Thanks for the response! The monitor I have for this linux machine is an
old VGA 640X480. The video card is better than that, but I'm stuck with
I was hoping for a simpler solution to this problem. I assured myself there
wasn't any way someone would have designed application window sizes bigger
than 640X480, but it seems I was wrong. Doesn't this seem like a problem?
I don't even get scroll bars-- the windows just appear larger than my screen
size, with no way to click the OK and CANCEL buttons. I can tab to them,
but I end up guessing what button has control when I can't see it.
I don't suppose a different window software would help, would it? Gnome?
So if I'm opening up these windows in KDE, how and where would I enter these
geometries? On the command line when opening the application? Where is
> >HELP! I've got a big problem. The monitor on my linux machine can only
> >display 640X480 resolution. Many of the X window screens (especially
> >LINUXCONF) are bigger than that, therefore I can't get to the window
> >buttons on the bottom of the windows. How can I get past this? Is there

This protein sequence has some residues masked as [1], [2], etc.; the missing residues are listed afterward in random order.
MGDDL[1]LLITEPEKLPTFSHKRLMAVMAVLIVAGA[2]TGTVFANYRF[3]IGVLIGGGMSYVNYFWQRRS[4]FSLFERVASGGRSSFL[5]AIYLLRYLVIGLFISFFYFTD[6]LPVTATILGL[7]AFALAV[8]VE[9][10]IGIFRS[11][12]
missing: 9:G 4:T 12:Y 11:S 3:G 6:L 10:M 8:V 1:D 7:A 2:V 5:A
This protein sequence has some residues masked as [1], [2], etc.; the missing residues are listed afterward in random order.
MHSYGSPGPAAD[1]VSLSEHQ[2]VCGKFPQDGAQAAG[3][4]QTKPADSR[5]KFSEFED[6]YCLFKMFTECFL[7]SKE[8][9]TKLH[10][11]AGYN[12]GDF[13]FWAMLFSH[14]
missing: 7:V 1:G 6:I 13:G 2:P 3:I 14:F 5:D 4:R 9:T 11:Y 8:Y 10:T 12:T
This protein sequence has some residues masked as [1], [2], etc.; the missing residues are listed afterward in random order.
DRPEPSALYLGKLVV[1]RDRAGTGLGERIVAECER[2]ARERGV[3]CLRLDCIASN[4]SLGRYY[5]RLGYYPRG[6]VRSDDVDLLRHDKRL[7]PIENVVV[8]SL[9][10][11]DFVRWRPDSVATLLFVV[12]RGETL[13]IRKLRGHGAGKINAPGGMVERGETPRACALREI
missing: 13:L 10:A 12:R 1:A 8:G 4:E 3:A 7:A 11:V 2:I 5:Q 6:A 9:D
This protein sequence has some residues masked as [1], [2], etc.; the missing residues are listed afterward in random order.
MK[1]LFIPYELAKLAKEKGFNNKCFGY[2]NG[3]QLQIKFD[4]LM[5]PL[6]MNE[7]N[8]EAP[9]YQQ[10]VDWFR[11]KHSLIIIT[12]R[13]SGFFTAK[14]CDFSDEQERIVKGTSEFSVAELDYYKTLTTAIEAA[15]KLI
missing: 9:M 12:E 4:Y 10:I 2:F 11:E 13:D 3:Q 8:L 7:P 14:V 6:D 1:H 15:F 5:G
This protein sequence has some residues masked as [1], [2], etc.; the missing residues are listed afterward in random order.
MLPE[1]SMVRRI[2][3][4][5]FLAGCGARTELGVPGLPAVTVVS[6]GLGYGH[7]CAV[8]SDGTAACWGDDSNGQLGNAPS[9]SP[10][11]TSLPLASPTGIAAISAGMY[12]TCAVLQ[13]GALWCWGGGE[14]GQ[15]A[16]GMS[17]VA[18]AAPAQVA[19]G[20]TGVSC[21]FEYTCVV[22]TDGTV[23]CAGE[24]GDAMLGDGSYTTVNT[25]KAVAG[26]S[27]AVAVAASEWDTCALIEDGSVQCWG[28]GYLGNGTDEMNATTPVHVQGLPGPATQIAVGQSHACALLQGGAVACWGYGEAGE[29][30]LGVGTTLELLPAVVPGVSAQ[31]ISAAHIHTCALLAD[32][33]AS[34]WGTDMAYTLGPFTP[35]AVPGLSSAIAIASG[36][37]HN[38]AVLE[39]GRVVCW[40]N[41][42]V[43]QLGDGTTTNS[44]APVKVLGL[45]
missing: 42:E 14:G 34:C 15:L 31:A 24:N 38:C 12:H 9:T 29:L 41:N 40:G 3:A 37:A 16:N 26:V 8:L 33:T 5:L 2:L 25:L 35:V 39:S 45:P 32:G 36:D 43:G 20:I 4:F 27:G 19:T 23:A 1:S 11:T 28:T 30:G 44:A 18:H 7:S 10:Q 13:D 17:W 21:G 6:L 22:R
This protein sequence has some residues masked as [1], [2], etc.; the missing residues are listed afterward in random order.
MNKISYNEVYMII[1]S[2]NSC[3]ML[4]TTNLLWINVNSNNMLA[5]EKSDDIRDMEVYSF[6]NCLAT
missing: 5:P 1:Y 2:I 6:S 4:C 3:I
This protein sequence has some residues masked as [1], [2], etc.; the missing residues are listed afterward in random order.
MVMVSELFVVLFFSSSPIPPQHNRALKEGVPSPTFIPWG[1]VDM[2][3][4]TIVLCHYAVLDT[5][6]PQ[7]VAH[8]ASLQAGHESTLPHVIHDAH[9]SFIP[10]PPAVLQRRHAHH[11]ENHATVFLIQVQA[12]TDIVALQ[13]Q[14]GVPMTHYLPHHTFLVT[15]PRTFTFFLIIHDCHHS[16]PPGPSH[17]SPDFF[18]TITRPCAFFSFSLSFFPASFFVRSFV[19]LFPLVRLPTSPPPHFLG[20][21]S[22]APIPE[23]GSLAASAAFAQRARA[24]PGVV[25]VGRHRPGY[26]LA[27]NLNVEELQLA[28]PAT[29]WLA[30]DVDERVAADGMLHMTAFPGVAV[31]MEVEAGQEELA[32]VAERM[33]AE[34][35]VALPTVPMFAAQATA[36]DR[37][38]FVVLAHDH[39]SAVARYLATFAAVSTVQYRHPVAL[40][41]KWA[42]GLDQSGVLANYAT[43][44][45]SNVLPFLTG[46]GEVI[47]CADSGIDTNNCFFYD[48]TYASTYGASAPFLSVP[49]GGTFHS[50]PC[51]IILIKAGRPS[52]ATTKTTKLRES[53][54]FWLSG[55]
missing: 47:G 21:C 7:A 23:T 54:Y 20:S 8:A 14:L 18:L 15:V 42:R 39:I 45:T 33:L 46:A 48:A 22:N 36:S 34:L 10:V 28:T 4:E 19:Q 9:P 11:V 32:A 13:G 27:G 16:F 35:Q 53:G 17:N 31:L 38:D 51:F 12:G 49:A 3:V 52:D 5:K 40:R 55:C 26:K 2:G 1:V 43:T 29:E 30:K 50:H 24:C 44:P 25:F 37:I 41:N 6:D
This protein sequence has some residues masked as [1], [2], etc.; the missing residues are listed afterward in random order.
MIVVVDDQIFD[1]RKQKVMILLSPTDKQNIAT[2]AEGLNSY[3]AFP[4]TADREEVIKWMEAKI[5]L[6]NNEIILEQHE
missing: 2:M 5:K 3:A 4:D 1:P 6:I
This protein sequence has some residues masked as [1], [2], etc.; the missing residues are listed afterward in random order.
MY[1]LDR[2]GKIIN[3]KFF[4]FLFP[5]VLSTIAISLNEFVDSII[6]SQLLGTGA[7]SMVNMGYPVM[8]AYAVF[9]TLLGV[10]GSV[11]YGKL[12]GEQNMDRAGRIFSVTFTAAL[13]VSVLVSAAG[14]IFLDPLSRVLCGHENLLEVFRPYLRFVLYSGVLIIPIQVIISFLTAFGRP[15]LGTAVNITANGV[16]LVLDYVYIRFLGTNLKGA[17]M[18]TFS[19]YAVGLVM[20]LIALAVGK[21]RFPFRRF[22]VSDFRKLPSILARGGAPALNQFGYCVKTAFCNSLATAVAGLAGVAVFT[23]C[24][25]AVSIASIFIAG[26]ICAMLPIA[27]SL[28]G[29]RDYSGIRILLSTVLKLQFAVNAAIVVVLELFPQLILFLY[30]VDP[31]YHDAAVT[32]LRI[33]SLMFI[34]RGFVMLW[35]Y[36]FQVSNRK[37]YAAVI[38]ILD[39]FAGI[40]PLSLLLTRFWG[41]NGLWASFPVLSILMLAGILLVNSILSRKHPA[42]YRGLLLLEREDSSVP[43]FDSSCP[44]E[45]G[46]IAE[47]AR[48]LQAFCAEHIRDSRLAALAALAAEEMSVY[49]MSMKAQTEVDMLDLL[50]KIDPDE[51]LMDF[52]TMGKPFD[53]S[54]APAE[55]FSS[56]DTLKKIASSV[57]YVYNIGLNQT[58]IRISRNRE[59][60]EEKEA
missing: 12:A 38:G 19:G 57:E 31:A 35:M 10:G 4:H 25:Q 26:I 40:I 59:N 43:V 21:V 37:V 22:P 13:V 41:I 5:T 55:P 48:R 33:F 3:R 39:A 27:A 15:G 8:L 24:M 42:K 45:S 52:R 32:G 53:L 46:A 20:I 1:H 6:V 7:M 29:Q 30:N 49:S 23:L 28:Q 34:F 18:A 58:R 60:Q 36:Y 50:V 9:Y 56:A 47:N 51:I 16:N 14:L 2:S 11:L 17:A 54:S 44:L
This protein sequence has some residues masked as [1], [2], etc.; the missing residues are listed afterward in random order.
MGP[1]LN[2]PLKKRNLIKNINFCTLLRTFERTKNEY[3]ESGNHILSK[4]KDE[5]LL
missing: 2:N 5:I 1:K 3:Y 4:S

> >any way to setup KDE to fit the screens within the screen size?
> > PLEASE HELP!
> linuxconf will run at console; so for that you can just do 'Ctrl Alt F2'
> F3, etc. Then login as root and type 'linuxconf' But that doesn't solve
> the problem.
> You can set the geometry of the windows for applications in .Xdefaults. I
> have some in mine. You have to find the right nomenclature for the
> application to do it. Here are the ones I have:
> Netscape.Navigator.geometry: =800x500+0+0
> emacs.geometry: 80x25
> XTerm:VT100*geometry: 80x80+10+50
> You can also run the command like this on some apps:
> rxvt -geometry 100x40+10+10
> xterm -geometry 80x50-50+150
> You say that your monitor will only do this low resolution. Why is that?
> What are the horiz and vert ranges on it? What version of X are you
> The reason I ask, is that it is possible to edit Modelines and sometimes
> custom make one if the ranges are not enough to run higher resolutions.